Sir: Like all temperamental conservatives, Bryan Appleyard deplores the intrusion of politics into essentially personal aspects of life ("Kiss goodbye to gay politics", 11 October). So do I - but for different reasons.
While Mr Appleyard and his ilk customarily regard any prevailing status quo (however inequitable) as "non-political", I look upon their refusal to recognise injustices, and the consequent need for change, as the catalyst that makes the radical sexual politics of feminism and of gay rights inevitable.
Genuine depoliticisation of homosexuality must entail a drastic shift in attitudes, and a sincere desire to reach a lasting, socially just solution. Any such desire is still glaringly lacking on the part of those whom Andrew Sullivan in his new book dubs the "prohibitionists" and the "conservatives", so that the stridency of some gay campaigners that so irks Mr Appleyard is no surprise to me.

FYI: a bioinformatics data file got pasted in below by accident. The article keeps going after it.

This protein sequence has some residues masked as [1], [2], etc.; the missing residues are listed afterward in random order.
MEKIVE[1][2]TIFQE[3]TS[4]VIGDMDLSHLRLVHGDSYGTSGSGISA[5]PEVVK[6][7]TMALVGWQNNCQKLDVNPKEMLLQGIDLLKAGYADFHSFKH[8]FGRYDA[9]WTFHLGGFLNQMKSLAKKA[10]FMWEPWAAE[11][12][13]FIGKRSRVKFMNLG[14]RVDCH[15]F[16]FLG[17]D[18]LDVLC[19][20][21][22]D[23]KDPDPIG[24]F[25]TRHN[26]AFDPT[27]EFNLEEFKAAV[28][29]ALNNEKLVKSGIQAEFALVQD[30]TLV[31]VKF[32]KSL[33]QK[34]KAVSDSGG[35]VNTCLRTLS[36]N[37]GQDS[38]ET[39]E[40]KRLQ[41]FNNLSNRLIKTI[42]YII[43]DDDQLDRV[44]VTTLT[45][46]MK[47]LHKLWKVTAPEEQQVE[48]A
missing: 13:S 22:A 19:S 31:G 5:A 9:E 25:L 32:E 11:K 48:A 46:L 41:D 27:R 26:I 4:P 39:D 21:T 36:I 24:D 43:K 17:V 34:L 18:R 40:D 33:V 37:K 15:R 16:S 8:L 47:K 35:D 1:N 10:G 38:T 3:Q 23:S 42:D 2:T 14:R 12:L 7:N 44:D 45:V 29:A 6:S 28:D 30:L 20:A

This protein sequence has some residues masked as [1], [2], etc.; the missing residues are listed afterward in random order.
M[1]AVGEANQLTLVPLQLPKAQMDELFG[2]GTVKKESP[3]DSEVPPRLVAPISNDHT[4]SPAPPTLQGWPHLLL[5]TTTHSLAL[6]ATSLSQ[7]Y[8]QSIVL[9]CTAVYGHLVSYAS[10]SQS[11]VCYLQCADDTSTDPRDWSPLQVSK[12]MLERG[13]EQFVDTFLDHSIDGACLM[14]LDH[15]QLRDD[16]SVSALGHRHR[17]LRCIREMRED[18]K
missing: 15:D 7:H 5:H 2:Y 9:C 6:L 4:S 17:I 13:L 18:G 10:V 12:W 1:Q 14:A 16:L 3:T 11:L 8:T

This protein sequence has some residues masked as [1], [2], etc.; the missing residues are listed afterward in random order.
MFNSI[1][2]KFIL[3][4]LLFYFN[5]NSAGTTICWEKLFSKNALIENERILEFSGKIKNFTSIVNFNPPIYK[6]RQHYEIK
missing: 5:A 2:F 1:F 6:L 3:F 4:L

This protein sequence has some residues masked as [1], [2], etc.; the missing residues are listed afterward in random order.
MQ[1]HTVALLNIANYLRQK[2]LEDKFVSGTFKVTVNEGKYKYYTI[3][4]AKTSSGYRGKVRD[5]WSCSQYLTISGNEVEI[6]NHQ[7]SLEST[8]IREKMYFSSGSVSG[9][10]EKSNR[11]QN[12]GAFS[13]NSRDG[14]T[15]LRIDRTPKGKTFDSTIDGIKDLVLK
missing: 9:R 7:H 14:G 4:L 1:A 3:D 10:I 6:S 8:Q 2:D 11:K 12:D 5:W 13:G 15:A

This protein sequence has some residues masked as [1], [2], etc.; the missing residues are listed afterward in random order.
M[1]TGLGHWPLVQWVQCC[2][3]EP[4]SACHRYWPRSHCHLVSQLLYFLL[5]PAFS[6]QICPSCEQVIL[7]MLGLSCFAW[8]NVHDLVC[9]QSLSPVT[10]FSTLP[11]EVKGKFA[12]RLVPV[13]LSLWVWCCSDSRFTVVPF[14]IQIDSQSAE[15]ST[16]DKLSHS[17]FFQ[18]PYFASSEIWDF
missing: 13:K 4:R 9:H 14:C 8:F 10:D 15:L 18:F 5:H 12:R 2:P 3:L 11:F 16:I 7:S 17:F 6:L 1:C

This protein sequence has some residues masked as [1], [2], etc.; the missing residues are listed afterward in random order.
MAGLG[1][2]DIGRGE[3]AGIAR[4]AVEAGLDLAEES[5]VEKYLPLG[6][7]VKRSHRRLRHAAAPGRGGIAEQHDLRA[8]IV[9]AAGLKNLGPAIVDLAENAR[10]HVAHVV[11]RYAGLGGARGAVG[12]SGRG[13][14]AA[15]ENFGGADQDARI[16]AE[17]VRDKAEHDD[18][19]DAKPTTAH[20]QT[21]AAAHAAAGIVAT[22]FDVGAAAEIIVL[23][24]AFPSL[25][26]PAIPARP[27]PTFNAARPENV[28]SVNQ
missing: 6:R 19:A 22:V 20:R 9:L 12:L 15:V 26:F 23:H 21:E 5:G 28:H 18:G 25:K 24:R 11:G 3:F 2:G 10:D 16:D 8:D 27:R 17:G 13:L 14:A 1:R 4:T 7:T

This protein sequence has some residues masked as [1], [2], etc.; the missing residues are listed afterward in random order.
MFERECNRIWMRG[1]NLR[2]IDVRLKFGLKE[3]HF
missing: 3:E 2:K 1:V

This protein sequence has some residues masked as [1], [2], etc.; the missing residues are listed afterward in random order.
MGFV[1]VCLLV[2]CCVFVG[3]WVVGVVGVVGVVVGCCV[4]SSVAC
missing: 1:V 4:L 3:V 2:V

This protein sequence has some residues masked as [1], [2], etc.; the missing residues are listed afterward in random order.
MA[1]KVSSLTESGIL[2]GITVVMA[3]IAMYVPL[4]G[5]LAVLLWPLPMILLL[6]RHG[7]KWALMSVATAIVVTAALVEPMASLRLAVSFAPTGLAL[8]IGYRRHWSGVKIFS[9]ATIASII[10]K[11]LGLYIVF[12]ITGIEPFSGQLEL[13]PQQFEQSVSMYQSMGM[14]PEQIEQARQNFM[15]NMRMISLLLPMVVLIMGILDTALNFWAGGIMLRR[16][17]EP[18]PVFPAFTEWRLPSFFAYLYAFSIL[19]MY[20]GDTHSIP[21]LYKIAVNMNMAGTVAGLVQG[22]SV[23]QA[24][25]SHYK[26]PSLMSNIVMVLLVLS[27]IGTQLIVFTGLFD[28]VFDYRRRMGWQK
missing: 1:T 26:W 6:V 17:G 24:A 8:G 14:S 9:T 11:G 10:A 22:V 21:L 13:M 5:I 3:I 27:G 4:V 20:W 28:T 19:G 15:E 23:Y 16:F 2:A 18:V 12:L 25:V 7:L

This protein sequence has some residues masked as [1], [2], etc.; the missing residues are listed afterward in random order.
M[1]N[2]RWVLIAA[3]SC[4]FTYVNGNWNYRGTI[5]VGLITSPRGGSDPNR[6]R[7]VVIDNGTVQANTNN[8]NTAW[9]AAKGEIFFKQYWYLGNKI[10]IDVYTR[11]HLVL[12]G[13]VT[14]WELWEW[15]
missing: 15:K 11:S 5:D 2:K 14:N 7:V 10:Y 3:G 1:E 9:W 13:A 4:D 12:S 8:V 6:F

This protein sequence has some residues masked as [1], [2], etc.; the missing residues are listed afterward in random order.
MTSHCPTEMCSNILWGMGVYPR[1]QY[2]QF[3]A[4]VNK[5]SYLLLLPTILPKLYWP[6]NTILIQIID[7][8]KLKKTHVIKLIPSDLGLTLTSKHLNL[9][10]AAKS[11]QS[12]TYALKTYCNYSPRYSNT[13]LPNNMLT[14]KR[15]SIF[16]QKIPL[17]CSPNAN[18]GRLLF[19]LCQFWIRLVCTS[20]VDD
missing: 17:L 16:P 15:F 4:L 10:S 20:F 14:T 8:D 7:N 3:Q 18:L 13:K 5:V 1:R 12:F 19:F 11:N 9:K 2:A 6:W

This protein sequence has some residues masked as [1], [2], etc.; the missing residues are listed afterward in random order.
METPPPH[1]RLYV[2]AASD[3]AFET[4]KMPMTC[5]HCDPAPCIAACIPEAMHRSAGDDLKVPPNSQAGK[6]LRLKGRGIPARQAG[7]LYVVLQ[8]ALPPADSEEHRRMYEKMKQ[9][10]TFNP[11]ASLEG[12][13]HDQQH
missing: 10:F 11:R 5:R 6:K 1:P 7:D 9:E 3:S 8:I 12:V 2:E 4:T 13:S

That is why Mr Sullivan's proposed solutions, regardless of their merits, will remain so much pie in the sky for the foreseeable future. And it is also why "outing" - however much Bryan Appleyard loathes it - will increasingly come to be seen as a legitimate tool against oppression in cases of blatant hypocrisy by public figures.
I agree with Andrew Sullivan that, in these days, the "closet" is no fit place for any self-respecting gay or bisexual person to lurk in.
The writer was Secretary of the Homosexual Law Reform Society, 1962-70.Reuse content